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    Reducing blood pressure in a healthy, young(ish) male
    avatar
    denverrunner posted:
    Hi all. About me: I'm 38, 5'9/160 pounds, I run six miles a day, six days a week, do 150 or so pushups daily, and usually do something athletic (ski, hike, etc.) on the seventh day. I run a marathon every few years and am generally competitive (sub-3:00; I'm usually in the top 20 or so in mid-sized races).

    I also have pretty high blood pressure -- 150/100 as of the last physical. I'm trying to stave off medication as long as possible -- at least until my mid 40s (when my dad started taking bp medication).

    Anyway, the doctor has me on a super-low sodium diet and complete alcohol abstinence (grrr). Anything else I could do? For example, I know that losing weight for overweight people can cut blood pressure. What about people in the normal range? I'm sure I could lose 10-12 pounds pretty easily. Increase exercise? Any supplements?

    Thanks in advance!
    Reply
     
    avatar
    kjme11374 responded:
    Make sure you are NOT using any ADDED Salt. THere are a lot of products that you can use to season food that are salt free. I've actually learned to use lemon, Mrs. dash, tomato sauce (Unsalted).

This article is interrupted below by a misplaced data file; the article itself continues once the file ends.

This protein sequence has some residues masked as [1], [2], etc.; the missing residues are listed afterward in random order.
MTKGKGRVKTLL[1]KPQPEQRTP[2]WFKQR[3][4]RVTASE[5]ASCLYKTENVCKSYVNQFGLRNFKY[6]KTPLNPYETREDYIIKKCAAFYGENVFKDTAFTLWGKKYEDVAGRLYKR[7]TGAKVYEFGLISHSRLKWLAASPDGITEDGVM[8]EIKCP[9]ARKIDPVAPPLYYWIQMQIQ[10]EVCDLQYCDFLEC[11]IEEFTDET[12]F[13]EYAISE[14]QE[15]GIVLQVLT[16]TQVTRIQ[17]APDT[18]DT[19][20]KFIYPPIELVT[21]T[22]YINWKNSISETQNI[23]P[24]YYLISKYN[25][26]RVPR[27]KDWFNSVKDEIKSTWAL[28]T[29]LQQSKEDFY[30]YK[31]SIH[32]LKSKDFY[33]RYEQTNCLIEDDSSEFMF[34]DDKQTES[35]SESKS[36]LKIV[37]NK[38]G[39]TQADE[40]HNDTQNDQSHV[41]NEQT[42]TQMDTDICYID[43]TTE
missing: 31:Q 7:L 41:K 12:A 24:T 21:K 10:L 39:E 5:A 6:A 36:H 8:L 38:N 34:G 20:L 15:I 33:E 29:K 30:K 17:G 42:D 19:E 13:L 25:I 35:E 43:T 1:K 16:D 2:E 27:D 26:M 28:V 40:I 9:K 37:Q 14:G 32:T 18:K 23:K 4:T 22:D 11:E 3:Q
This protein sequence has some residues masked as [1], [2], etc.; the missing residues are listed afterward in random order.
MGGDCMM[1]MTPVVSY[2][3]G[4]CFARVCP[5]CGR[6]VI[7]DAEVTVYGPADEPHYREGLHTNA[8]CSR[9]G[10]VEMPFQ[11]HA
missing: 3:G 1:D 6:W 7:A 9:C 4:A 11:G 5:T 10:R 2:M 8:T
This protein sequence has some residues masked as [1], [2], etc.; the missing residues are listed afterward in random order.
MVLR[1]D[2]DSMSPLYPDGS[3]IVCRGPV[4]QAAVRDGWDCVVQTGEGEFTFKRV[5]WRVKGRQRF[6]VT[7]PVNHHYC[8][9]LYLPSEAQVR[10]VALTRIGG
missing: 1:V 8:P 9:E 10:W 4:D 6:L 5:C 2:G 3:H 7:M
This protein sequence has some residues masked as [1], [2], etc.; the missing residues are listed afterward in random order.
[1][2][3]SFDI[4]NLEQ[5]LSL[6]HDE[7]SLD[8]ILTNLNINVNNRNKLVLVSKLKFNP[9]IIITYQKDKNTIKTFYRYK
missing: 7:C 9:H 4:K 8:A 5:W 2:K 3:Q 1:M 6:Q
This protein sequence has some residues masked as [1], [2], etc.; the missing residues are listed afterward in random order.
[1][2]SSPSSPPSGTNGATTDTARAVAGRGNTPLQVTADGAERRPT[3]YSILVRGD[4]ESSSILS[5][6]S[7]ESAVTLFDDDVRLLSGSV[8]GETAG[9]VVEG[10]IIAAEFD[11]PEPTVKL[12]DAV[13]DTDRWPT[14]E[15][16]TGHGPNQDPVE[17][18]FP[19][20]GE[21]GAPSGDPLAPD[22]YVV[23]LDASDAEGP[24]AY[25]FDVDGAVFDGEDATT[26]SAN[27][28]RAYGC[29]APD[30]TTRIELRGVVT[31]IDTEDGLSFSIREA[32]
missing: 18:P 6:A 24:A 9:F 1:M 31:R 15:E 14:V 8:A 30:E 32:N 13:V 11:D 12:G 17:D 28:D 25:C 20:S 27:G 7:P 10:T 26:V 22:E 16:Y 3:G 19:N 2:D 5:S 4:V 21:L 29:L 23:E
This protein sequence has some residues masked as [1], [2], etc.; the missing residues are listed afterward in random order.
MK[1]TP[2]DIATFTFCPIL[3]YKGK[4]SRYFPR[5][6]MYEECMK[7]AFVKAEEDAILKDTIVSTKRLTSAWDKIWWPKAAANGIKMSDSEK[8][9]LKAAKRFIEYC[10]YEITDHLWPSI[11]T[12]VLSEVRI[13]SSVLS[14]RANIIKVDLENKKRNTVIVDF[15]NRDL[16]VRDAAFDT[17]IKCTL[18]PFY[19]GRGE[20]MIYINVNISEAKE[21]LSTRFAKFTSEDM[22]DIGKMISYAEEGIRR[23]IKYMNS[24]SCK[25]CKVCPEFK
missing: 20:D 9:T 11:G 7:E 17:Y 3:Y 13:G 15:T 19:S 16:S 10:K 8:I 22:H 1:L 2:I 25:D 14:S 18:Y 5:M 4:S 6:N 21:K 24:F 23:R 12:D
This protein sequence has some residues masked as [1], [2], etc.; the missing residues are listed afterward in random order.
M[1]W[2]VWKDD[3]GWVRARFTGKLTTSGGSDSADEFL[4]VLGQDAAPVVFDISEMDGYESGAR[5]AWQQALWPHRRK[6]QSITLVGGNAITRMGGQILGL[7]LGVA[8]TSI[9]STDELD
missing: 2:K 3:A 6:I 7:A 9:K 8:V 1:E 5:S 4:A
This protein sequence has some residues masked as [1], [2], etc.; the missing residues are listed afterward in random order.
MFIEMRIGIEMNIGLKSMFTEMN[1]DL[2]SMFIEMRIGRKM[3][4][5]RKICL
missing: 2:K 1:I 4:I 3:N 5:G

Never take supplements without checking with your doctor. Even with no added salt, and using low sodium products (which STILL have sodium), I have hard time staying under 1500mg per day of sodium.

    Originally I joined Weight Watchers in June 2012..I've lost about 30 lbs and changed diet. I WAS OFF my cholesterol and BP meds. . . . . . . UNTIL I had a heart attack in nov 2013, and now I'm back on all the meds.

    Last point....make sure your doctor has approved all your activity......(and losing a little weight COULD help...just dont go "overboard" with a diet. Portion control is key.....VERY LEAN meats, less red meat......
     
    avatar
    billh99 responded:
    Often increasing foods with potassium have more of an effect on controlling blood pressure than reducing sodium.

    Some OTC drugs can raise BP. That includes NSAID's and some cold/allergy meds.

    Also ingredients in supplements are uncontrolled and many of them can have side effects that include increasing BP.

    Foods high in niacin and nitrates help lower BP.

    http://www.whfoods.com/genpage.php?tname=nutrient&dbid=83

    http://www.webmd.com/hypertension-high-blood-pressure/news/20061227/nitrates-lower-blood-pressure

    complete alcohol abstinence (grrr).

    Light to moderate alcohol (1 - 2) drinks a day can help lower BP.
    http://www.mayoclinic.org/diseases-conditions/high-blood-pressure/in-depth/high-blood-pressure/art-20046974

    Stress and/or anxiety can increase BP.

    And I wonder if you might be over stressing your body with the amount of exercise that you are doing. The body does need time to recovery between sessions.

    I would get a BP machine and monitor the effect of any changes. Note that there is lots of variation from time to time. You will want to take it twice a day and average for about 2 weeks.


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